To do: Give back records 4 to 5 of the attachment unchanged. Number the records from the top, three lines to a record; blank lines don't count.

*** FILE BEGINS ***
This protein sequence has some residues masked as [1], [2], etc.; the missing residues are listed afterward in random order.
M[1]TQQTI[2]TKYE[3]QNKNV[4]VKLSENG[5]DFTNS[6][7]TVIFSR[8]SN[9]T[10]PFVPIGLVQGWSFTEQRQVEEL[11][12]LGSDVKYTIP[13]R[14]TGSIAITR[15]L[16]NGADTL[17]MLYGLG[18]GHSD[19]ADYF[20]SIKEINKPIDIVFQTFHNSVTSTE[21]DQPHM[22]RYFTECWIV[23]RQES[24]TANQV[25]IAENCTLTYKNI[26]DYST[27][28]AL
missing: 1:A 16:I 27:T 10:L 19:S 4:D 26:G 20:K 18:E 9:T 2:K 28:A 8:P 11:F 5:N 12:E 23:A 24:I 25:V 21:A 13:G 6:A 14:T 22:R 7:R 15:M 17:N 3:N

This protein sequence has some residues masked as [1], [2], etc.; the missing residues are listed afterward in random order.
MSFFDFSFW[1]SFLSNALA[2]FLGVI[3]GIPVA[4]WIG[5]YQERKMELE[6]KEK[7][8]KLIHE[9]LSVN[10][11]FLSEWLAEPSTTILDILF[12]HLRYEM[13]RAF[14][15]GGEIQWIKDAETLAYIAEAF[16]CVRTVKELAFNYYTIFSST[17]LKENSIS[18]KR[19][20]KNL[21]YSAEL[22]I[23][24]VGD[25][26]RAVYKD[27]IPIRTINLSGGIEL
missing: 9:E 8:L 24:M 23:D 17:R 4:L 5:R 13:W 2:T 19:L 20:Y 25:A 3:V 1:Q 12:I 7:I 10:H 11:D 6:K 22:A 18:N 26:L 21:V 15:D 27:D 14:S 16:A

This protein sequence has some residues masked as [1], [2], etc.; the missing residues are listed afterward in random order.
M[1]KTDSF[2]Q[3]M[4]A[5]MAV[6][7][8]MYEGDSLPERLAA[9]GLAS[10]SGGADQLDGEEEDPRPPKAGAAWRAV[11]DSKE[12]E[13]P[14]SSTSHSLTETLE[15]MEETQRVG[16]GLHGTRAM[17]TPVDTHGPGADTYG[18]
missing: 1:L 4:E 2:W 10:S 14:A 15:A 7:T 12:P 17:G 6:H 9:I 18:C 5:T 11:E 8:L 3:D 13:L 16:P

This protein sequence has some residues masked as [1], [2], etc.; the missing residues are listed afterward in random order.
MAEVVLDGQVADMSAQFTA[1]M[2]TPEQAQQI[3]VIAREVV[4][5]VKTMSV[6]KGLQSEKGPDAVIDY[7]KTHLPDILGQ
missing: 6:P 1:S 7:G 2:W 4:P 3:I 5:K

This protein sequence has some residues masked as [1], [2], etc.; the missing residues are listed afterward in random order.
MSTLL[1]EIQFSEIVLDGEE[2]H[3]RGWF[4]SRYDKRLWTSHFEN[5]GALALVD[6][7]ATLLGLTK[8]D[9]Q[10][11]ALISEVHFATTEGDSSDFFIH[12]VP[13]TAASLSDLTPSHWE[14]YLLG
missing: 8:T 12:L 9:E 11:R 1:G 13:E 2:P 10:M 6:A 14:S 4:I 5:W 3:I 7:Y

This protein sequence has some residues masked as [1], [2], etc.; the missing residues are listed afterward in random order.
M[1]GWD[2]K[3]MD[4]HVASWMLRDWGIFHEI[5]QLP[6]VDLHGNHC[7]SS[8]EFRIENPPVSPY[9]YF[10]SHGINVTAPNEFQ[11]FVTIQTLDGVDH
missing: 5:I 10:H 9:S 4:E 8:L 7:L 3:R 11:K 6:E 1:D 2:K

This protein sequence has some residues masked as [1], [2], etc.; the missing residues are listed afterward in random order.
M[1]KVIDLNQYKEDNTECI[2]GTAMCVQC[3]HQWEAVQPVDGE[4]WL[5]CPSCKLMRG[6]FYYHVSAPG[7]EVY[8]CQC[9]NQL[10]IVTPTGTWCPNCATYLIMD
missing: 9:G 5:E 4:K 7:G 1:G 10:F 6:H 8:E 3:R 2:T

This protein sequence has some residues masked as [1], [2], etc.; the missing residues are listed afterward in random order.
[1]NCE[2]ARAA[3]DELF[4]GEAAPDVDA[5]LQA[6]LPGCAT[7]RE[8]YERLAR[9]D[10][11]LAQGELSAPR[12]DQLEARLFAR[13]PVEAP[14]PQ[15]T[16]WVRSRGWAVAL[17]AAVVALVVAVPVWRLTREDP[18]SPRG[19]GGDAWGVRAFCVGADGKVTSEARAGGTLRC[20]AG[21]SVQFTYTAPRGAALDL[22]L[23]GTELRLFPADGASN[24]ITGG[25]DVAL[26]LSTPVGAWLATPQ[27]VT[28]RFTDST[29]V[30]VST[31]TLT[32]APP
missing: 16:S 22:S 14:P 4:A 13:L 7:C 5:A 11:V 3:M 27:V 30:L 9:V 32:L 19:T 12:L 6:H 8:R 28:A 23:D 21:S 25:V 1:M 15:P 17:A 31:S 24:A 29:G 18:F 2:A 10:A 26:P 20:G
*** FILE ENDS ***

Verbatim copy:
This protein sequence has some residues masked as [1], [2], etc.; the missing residues are listed afterward in random order.
MAEVVLDGQVADMSAQFTA[1]M[2]TPEQAQQI[3]VIAREVV[4][5]VKTMSV[6]KGLQSEKGPDAVIDY[7]KTHLPDILGQ
missing: 6:P 1:S 7:G 2:W 4:P 3:I 5:K

This protein sequence has some residues masked as [1], [2], etc.; the missing residues are listed afterward in random order.
MSTLL[1]EIQFSEIVLDGEE[2]H[3]RGWF[4]SRYDKRLWTSHFEN[5]GALALVD[6][7]ATLLGLTK[8]D[9]Q[10][11]ALISEVHFATTEGDSSDFFIH[12]VP[13]TAASLSDLTPSHWE[14]YLLG
missing: 8:T 12:L 9:E 11:R 1:G 13:E 2:P 10:M 6:A 14:S 4:I 5:W 3:I 7:Y